Let the voting begin

Absentee voters cast ballots at Elections Office on Tuesday

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Carol Parr, right, assist Helen James with filling out a request form for an absentee ballot Tuesday at the Kootenai County Elections Office in Coeur d'Alene.

COEUR d'ALENE - Kootenai County residents steered into a packed parking lot at the Elections Office on Tuesday.

The office front door flew open again and again, ushering in a steady stream of citizens antsy to jump on the first day of in-person absentee voting.

By the end of the day, 253 had filled out ballots, said Elections Manager Carrie Phillips.

"We expected a busy day, and that's what happened," a tired Phillips said on Tuesday afternoon.

This kind of bustle isn't common preceding most elections, Phillips said. Obviously, the presidential election has an atypical allure.

A bulk of the crowd registered before voting, she added, which also "tends to be the case for presidential elections."

Some who voted were about to hasten out of town before temperatures drop. Others were just eager to act on their civic responsibility.

John and Susan Martin, leaving to winter in Tucson in a few days, lauded the early voting option after casting their ballots.

"Most people head off in the winter and don't want like to go down on election days, because there are long lines," said John, a Coeur d'Alene resident.

The elections staff was equipped for crowds. By the front counter, an extra table was positioned with a cheery greeter, directing voters on registration and paperwork.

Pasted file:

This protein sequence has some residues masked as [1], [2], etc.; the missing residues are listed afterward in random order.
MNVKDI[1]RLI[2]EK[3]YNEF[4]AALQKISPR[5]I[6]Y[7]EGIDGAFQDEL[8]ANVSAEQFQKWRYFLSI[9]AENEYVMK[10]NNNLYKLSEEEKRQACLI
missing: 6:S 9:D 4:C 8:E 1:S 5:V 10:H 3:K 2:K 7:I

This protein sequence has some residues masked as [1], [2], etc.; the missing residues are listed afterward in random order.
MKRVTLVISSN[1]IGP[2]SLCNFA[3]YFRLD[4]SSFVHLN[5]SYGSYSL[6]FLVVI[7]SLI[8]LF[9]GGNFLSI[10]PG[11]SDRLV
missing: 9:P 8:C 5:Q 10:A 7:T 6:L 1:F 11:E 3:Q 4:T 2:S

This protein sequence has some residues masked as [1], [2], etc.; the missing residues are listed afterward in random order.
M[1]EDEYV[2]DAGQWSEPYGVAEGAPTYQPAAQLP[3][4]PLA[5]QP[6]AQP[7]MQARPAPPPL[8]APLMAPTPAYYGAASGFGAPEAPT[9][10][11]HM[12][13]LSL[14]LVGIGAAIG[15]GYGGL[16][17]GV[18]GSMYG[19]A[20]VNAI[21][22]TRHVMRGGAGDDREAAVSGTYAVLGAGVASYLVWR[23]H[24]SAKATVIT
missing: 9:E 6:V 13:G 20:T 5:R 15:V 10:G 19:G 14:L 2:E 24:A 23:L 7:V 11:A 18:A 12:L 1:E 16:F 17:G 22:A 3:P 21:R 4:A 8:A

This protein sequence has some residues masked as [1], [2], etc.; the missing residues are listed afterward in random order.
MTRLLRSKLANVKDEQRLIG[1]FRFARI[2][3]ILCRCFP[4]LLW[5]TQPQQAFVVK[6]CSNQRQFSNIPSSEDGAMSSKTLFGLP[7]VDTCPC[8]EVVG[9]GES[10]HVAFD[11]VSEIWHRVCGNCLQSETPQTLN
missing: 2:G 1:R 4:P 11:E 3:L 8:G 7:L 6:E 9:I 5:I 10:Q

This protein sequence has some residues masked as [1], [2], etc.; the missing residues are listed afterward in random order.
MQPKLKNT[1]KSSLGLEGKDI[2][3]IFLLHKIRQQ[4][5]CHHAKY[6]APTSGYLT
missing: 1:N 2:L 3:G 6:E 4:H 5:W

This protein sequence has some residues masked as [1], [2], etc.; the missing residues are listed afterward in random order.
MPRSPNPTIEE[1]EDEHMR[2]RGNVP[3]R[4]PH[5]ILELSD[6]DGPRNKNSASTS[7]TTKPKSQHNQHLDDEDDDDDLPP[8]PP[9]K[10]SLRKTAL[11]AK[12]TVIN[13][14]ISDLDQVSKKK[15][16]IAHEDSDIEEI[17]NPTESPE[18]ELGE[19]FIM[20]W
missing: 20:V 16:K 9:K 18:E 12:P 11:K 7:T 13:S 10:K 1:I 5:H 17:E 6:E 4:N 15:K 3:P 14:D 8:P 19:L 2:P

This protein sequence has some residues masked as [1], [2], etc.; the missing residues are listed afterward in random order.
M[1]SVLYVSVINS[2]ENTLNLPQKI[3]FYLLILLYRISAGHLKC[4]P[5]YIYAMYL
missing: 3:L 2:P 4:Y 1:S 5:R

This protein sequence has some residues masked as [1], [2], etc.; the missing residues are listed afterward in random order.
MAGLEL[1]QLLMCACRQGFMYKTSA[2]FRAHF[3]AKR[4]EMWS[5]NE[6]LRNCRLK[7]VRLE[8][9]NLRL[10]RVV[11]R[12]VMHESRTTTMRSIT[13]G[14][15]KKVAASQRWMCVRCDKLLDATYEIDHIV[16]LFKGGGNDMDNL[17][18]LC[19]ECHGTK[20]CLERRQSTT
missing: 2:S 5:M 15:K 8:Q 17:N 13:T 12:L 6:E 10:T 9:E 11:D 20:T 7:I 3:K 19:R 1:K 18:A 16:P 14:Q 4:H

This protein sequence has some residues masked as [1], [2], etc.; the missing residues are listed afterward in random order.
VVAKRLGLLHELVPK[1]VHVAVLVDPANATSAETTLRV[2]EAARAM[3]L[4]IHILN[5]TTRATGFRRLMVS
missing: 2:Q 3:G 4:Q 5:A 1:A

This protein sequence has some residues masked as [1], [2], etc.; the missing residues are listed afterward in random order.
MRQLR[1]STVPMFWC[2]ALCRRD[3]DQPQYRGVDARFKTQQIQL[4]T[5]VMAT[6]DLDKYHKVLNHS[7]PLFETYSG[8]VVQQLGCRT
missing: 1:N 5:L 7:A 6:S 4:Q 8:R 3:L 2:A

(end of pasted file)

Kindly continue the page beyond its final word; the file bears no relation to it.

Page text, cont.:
Tables were pushed together, where folks hunched over absentee request forms. Ballots in hand, voters shuffled down the hall to snuggle up to a ballot box and select local and national leadership.

"It went really smooth," said Aloma Cardoza, standing outside the office with an "I voted" sticker displayed on her sweater.

She voted early to cast her support for President Obama, Cardoza said.

"I don't say that too loud," the Rathdrum woman said with a chuckle.

The Democrat is confident in her presidential candidate because "I'm a political junkie," she said. "I'm watching the polls and I think we're going to carry Ohio and Virginia."

Jerry Sparks, however, cast a ballot marked for Mitt Romney.

"I'm not happy with the way the economy is going. I want to see a change," said Sparks, adding his fixed income has been strained in recent years. "If we keep going the way it's going, it's a losing battle."

B.D. Nelson preferred to have his absentee ballot mailed to him and his wife, after they filled out request forms in person.

"We can take more time to study the issues and make a decision," Nelson explained.

Nelson touted participating in the election at all.

"If you vote and try to put in responsible people, then you have a little voice in your government and how it's run," the Hayden man said. "There are people who don't vote, yet they complain about how things are run."

In-person voting will be available through Friday, Nov. 2, at the Elections Office at 1808 N Third St. in Coeur d'Alene.

The office is open from 8 a.m. to 5 p.m. on weekdays, and will be open from 9 a.m. to 3 p.m. on two Saturdays, Oct. 20 and 27, for in-person voting.

The ballot includes the presidential race, three statewide referendums regarding schools, several county positions and North Idaho College trustees.

All races, and more election information, can be viewed at: www.kcgov.us/elections.

Voters should bring their photo ID, or can sign a personal identity affidavit if they don't have ID. Knowingly misstating facts on a personal identity affidavit is a felony.

Leona and Robert Neal voted on Tuesday because they think it will be a close election, they said.

It's wise for busy folks like them to vote early, Leona added.

"So we don't forget," she said.

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